Friday, September 7, 2012

Local war hero deserving of new/accurate markers

By Mike Ullery
Chief Photographer

“For conspicuous gallantry and intrepidity at the risk of (his) life above and beyond the call of duty.”

Those words describe the actions taken by those who are recipients of the Medal of Honor, the highest award for bravery and service that our country can bestow upon a deserving warrior.

When one thinks of a hero, he or she needs to look no farther than the 3458 men, and one woman, who have earned our nation’s highest award for bravery — above and beyond the call of duty.

We are blessed to be the hometown of one of those truly heroic individuals. Staff Sgt. William H. Pitsenbarger, a 1962 graduate of Piqua High School, grew up in Piqua.

After joining the Air Force, Pitsenbarger volunteered for service as a para-rescue specialist. For those unfamiliar, a pararescueman knowingly and willingly enters a combat situation where other soldiers have already been wounded, then knowingly and willingly enters the combat zone, putting his own life in danger in order to save others.

During the Vietnam war, Pitsenbarger and fellow para-rescue men, entered situations where American troops were under enemy fire, by being lowered into the chaos and danger from a helicopter hovering above the action.

Such was the case in April of 1966 when Pitsenbarger came to the aid of fallen soldiers engaged in a firefight near Saigon. After giving aide to the wounded, Pitsenbarger refused the opportunity to leave the battlefield and chose to stay to offer assistance to additional wounded.

The Piqua native was killed while offering that aide. His body was found after the battle, a rifle in one hand and a medical kit in the other.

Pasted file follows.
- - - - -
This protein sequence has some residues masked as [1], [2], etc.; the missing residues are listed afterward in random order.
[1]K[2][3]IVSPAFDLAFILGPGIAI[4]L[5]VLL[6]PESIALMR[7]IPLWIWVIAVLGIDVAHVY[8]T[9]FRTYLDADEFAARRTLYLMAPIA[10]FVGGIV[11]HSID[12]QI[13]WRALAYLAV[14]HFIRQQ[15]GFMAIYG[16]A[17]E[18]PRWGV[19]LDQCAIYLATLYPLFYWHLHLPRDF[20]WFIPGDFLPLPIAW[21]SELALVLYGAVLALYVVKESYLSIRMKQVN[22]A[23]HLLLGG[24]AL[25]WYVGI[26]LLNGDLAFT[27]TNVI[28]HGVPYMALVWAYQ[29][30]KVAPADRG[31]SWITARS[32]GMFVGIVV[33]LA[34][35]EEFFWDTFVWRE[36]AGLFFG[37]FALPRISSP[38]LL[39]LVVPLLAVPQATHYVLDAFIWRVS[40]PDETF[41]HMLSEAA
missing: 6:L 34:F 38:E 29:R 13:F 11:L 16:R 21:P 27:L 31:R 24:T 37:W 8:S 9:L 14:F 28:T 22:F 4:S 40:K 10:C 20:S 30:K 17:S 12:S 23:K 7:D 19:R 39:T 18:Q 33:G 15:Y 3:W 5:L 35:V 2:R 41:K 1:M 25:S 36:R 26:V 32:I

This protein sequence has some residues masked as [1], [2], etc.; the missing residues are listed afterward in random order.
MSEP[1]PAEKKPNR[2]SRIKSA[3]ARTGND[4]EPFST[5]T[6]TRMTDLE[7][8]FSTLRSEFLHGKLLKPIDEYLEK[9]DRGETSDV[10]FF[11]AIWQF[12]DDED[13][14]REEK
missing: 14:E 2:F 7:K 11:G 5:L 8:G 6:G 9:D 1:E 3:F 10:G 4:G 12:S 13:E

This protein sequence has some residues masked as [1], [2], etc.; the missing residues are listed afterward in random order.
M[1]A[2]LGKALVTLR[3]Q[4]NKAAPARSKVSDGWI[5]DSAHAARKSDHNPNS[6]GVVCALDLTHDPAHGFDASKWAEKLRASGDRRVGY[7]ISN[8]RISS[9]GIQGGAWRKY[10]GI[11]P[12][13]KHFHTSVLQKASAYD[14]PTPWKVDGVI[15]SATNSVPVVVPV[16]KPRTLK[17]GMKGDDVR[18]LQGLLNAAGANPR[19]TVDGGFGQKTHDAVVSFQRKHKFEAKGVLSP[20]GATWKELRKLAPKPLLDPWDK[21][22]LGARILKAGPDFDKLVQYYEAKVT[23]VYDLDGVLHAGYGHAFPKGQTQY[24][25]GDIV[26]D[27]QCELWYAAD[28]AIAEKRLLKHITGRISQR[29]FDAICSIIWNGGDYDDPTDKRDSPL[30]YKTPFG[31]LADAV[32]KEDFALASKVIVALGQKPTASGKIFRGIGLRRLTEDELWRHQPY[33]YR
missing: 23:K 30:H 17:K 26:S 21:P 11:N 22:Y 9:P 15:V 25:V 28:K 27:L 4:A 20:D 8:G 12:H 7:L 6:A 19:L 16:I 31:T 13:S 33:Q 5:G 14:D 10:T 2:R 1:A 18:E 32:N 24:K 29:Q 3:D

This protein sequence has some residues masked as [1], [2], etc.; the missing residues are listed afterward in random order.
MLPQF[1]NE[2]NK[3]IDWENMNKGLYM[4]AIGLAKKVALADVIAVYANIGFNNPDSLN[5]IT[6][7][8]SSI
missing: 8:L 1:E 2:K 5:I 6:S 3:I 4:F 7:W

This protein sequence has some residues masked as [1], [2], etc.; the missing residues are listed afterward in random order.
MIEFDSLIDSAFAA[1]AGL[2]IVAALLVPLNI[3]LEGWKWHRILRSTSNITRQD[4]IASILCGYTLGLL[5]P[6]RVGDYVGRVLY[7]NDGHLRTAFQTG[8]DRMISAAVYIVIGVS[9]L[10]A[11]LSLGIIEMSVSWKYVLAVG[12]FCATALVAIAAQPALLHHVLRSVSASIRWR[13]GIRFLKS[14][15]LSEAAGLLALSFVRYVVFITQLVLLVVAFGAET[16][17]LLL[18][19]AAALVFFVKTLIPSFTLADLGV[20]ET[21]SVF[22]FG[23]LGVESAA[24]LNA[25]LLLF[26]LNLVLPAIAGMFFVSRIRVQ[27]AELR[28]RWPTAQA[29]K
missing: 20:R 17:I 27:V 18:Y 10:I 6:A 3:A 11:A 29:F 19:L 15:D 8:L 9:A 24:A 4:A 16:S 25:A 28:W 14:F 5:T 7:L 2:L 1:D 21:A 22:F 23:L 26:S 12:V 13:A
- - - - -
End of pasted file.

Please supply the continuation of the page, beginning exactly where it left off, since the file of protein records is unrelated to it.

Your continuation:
Pitsenbarger was originally awarded the Air Force Cross, the nation’s second highest award for valor in combat. In December of 2000, the Medal of Honor was bestowed upon the fallen hero.

What is puzzling to me, and some others in our city, is the lack of acknowledgement or at least accurate acknowledgement. Yes, we have a park named after him. The plaque in the park fails to recognize the highest tribute our country can give. Only the Ohio Historical Marker at the Veteran’s Memorial acknowledges that Pitsenbarger was awarded the Medal of Honor. Is this the best that we can do for him?

A total of 249 Medals of Honor were awarded during the entire span of the war in Vietnam. There have been only 253 Medals of Honor bestowed on Ohio servicemen in the 151 year history of the Medal, only 10 of those during the Vietnam War.

Why then, has one of our service groups or the city, not picked up the guidon and seen to it that one of Piqua’s — and our nation’s — greatest heroes is recognized and honored properly by the latest and most accurate information?

How large of a sacrifice would it be to see that one of Piqua’s own is duly recognized? What of the sacrifice paid by William Pitsenbarger … and his family?

Someone is bound to say that cost is a factor. What of the cost paid by Pitsenbarger?

“Greater love hath no man than this, that a man lay down his life for his friends.” (John 15:13) I’m not one to quote Bible verses, but I can think of nothing more appropriate — or deserving.

Don’t we owe this to a man who gave everything for us?

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